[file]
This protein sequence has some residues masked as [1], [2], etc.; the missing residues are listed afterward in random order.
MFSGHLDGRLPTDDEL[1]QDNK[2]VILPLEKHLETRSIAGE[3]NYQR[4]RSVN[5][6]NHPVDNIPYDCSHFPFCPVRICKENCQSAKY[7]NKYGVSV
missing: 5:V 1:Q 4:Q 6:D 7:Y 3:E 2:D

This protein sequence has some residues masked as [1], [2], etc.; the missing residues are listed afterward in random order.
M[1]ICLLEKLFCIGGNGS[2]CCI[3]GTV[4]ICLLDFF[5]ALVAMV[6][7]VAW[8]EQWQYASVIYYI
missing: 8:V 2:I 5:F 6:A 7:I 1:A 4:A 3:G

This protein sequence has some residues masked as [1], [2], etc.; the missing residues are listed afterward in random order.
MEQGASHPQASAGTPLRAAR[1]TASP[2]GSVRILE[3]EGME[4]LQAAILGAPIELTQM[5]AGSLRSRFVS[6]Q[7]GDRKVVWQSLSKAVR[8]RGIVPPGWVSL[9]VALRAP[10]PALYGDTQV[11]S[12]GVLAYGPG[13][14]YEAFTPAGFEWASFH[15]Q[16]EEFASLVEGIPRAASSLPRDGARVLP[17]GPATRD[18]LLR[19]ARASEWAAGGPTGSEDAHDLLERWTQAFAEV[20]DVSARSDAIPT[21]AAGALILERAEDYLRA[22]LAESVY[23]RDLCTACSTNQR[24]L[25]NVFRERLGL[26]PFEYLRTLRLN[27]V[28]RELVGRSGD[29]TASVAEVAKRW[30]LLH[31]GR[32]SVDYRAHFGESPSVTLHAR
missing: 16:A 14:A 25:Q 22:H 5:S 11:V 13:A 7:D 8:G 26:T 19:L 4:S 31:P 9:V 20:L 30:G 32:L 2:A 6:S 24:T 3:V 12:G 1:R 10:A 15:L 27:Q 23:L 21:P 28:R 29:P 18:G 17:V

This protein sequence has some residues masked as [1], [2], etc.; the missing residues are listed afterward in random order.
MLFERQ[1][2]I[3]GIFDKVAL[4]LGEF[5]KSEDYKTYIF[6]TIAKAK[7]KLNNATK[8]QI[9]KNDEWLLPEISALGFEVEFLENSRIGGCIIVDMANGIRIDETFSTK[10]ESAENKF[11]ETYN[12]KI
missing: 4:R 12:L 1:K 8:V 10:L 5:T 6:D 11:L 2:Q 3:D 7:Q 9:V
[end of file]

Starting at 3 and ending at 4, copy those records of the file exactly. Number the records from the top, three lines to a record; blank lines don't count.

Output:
This protein sequence has some residues masked as [1], [2], etc.; the missing residues are listed afterward in random order.
MEQGASHPQASAGTPLRAAR[1]TASP[2]GSVRILE[3]EGME[4]LQAAILGAPIELTQM[5]AGSLRSRFVS[6]Q[7]GDRKVVWQSLSKAVR[8]RGIVPPGWVSL[9]VALRAP[10]PALYGDTQV[11]S[12]GVLAYGPG[13][14]YEAFTPAGFEWASFH[15]Q[16]EEFASLVEGIPRAASSLPRDGARVLP[17]GPATRD[18]LLR[19]ARASEWAAGGPTGSEDAHDLLERWTQAFAEV[20]DVSARSDAIPT[21]AAGALILERAEDYLRA[22]LAESVY[23]RDLCTACSTNQR[24]L[25]NVFRERLGL[26]PFEYLRTLRLN[27]V[28]RELVGRSGD[29]TASVAEVAKRW[30]LLH[31]GR[32]SVDYRAHFGESPSVTLHAR
missing: 16:A 14:A 25:Q 22:H 5:S 11:V 13:A 7:D 8:G 26:T 19:L 4:S 31:P 9:V 20:L 30:G 32:L 2:A 6:S 24:T 3:V 12:G 1:R 10:A 15:L 27:Q 23:L 21:P 28:R 29:P 18:G 17:V

This protein sequence has some residues masked as [1], [2], etc.; the missing residues are listed afterward in random order.
MLFERQ[1][2]I[3]GIFDKVAL[4]LGEF[5]KSEDYKTYIF[6]TIAKAK[7]KLNNATK[8]QI[9]KNDEWLLPEISALGFEVEFLENSRIGGCIIVDMANGIRIDETFSTK[10]ESAENKF[11]ETYN[12]KI
missing: 4:R 12:L 1:K 8:V 10:L 5:T 6:D 11:L 2:Q 3:D 7:Q 9:V